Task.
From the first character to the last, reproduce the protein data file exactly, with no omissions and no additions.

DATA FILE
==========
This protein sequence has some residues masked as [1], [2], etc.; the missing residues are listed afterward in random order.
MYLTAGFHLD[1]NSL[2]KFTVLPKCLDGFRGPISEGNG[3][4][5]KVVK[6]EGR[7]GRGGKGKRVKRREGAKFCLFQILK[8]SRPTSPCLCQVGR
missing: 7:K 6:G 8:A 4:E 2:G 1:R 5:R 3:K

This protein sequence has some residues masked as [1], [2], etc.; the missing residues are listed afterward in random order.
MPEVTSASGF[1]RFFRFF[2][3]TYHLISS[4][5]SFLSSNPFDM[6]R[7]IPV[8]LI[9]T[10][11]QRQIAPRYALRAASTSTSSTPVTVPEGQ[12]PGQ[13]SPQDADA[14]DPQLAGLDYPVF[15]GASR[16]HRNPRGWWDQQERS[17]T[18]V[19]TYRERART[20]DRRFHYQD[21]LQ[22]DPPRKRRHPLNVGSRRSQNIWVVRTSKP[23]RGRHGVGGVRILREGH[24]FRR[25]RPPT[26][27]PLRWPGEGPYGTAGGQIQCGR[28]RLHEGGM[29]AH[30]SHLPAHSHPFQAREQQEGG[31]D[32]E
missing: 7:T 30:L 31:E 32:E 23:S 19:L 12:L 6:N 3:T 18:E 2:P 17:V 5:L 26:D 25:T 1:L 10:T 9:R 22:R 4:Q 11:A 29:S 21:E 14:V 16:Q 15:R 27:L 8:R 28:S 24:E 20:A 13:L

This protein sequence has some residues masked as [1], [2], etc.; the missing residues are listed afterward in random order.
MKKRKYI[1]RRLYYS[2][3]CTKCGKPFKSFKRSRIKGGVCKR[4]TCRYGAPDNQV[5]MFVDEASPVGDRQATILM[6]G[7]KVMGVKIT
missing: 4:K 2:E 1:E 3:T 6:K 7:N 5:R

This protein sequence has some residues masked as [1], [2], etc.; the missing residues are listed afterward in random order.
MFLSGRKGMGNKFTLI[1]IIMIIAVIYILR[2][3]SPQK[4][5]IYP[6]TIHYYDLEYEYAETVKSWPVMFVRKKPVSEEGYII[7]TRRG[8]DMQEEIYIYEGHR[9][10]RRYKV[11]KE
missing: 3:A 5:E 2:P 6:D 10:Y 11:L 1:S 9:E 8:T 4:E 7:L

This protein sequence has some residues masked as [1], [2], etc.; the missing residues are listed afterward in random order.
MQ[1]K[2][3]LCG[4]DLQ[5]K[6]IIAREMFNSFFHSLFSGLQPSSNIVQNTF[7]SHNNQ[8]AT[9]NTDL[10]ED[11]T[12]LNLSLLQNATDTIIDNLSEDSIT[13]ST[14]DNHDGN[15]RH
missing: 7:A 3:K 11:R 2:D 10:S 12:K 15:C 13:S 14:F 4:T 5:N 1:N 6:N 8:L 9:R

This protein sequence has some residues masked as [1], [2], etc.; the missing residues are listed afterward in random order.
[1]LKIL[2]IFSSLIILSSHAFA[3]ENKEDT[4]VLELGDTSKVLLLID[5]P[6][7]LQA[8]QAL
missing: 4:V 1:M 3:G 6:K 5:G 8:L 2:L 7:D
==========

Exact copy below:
This protein sequence has some residues masked as [1], [2], etc.; the missing residues are listed afterward in random order.
MYLTAGFHLD[1]NSL[2]KFTVLPKCLDGFRGPISEGNG[3][4][5]KVVK[6]EGR[7]GRGGKGKRVKRREGAKFCLFQILK[8]SRPTSPCLCQVGR
missing: 7:K 6:G 8:A 4:E 2:G 1:R 5:R 3:K

This protein sequence has some residues masked as [1], [2], etc.; the missing residues are listed afterward in random order.
MPEVTSASGF[1]RFFRFF[2][3]TYHLISS[4][5]SFLSSNPFDM[6]R[7]IPV[8]LI[9]T[10][11]QRQIAPRYALRAASTSTSSTPVTVPEGQ[12]PGQ[13]SPQDADA[14]DPQLAGLDYPVF[15]GASR[16]HRNPRGWWDQQERS[17]T[18]V[19]TYRERART[20]DRRFHYQD[21]LQ[22]DPPRKRRHPLNVGSRRSQNIWVVRTSKP[23]RGRHGVGGVRILREGH[24]FRR[25]RPPT[26][27]PLRWPGEGPYGTAGGQIQCGR[28]RLHEGGM[29]AH[30]SHLPAHSHPFQAREQQEGG[31]D[32]E
missing: 7:T 30:L 31:E 32:E 23:S 19:L 12:L 6:N 3:T 18:E 2:P 17:V 5:L 26:D 25:T 1:L 10:T 9:R 22:R 4:Q 11:A 29:S 21:E 14:V 16:Q 15:R 27:L 8:R 28:S 24:E 20:A 13:L

This protein sequence has some residues masked as [1], [2], etc.; the missing residues are listed afterward in random order.
MKKRKYI[1]RRLYYS[2][3]CTKCGKPFKSFKRSRIKGGVCKR[4]TCRYGAPDNQV[5]MFVDEASPVGDRQATILM[6]G[7]KVMGVKIT
missing: 4:K 2:E 1:E 3:T 6:K 7:N 5:R

This protein sequence has some residues masked as [1], [2], etc.; the missing residues are listed afterward in random order.
MFLSGRKGMGNKFTLI[1]IIMIIAVIYILR[2][3]SPQK[4][5]IYP[6]TIHYYDLEYEYAETVKSWPVMFVRKKPVSEEGYII[7]TRRG[8]DMQEEIYIYEGHR[9][10]RRYKV[11]KE
missing: 3:A 5:E 2:P 6:D 10:Y 11:L 1:S 9:E 8:T 4:E 7:L

This protein sequence has some residues masked as [1], [2], etc.; the missing residues are listed afterward in random order.
MQ[1]K[2][3]LCG[4]DLQ[5]K[6]IIAREMFNSFFHSLFSGLQPSSNIVQNTF[7]SHNNQ[8]AT[9]NTDL[10]ED[11]T[12]LNLSLLQNATDTIIDNLSEDSIT[13]ST[14]DNHDGN[15]RH
missing: 7:A 3:K 11:R 2:D 10:S 12:K 15:C 13:S 14:F 4:T 5:N 1:N 6:N 8:L 9:R

This protein sequence has some residues masked as [1], [2], etc.; the missing residues are listed afterward in random order.
[1]LKIL[2]IFSSLIILSSHAFA[3]ENKEDT[4]VLELGDTSKVLLLID[5]P[6][7]LQA[8]QAL
missing: 4:V 1:M 3:G 6:K 5:G 8:L 2:L 7:D